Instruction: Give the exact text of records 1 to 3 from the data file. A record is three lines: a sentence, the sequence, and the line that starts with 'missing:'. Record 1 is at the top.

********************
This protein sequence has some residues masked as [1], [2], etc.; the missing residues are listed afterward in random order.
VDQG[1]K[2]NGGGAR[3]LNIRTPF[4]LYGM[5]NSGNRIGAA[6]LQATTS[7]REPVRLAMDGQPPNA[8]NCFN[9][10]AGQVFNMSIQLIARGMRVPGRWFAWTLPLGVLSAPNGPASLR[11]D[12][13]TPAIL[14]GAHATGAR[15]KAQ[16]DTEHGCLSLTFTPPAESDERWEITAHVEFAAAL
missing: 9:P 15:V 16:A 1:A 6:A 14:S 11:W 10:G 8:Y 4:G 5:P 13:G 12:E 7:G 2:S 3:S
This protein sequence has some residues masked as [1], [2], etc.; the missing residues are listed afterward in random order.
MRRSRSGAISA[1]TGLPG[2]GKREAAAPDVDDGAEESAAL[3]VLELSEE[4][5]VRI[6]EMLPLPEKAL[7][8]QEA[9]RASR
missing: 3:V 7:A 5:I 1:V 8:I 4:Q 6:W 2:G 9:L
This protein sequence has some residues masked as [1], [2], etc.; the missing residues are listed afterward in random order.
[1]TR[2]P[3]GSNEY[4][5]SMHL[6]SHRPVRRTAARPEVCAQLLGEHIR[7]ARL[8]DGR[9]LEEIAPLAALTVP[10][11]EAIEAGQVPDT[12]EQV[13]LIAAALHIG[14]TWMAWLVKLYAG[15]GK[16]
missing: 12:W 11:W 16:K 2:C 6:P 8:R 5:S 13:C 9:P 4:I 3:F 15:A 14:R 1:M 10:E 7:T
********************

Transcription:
This protein sequence has some residues masked as [1], [2], etc.; the missing residues are listed afterward in random order.
VDQG[1]K[2]NGGGAR[3]LNIRTPF[4]LYGM[5]NSGNRIGAA[6]LQATTS[7]REPVRLAMDGQPPNA[8]NCFN[9][10]AGQVFNMSIQLIARGMRVPGRWFAWTLPLGVLSAPNGPASLR[11]D[12][13]TPAIL[14]GAHATGAR[15]KAQ[16]DTEHGCLSLTFTPPAESDERWEITAHVEFAAAL
missing: 9:P 15:V 16:A 1:A 6:A 14:S 11:W 10:G 8:Y 4:G 5:P 13:G 12:E 7:G 2:S 3:S
This protein sequence has some residues masked as [1], [2], etc.; the missing residues are listed afterward in random order.
MRRSRSGAISA[1]TGLPG[2]GKREAAAPDVDDGAEESAAL[3]VLELSEE[4][5]VRI[6]EMLPLPEKAL[7][8]QEA[9]RASR
missing: 3:V 7:A 5:I 1:V 8:I 4:Q 6:W 2:G 9:L
This protein sequence has some residues masked as [1], [2], etc.; the missing residues are listed afterward in random order.
[1]TR[2]P[3]GSNEY[4][5]SMHL[6]SHRPVRRTAARPEVCAQLLGEHIR[7]ARL[8]DGR[9]LEEIAPLAALTVP[10][11]EAIEAGQVPDT[12]EQV[13]LIAAALHIG[14]TWMAWLVKLYAG[15]GK[16]
missing: 12:W 11:W 16:K 2:C 6:P 8:R 5:S 13:C 9:P 4:I 3:F 15:A 14:R 1:M 10:E 7:T